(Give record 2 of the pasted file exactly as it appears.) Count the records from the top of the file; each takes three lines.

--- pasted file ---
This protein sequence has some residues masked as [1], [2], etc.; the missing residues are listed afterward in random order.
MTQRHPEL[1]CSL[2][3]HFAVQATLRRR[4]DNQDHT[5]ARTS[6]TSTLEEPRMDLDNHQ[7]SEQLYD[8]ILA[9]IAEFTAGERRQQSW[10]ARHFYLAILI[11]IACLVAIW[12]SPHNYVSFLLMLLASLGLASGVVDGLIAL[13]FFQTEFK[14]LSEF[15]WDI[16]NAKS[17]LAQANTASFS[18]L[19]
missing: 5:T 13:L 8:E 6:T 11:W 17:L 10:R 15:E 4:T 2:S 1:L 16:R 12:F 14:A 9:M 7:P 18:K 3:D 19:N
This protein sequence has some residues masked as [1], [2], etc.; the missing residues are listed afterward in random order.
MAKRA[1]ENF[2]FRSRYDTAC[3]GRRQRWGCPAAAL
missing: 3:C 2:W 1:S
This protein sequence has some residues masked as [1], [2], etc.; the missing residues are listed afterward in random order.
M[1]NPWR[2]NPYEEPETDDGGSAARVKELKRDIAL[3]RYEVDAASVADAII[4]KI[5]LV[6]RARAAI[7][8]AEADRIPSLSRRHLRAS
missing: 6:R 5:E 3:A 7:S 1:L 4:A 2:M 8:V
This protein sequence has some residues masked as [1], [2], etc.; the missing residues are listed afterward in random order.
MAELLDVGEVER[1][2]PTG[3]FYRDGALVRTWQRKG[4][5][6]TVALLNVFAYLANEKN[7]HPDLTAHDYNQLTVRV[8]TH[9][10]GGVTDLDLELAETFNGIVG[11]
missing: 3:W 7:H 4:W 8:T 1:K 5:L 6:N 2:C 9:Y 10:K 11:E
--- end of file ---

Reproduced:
This protein sequence has some residues masked as [1], [2], etc.; the missing residues are listed afterward in random order.
MAKRA[1]ENF[2]FRSRYDTAC[3]GRRQRWGCPAAAL
missing: 3:C 2:W 1:S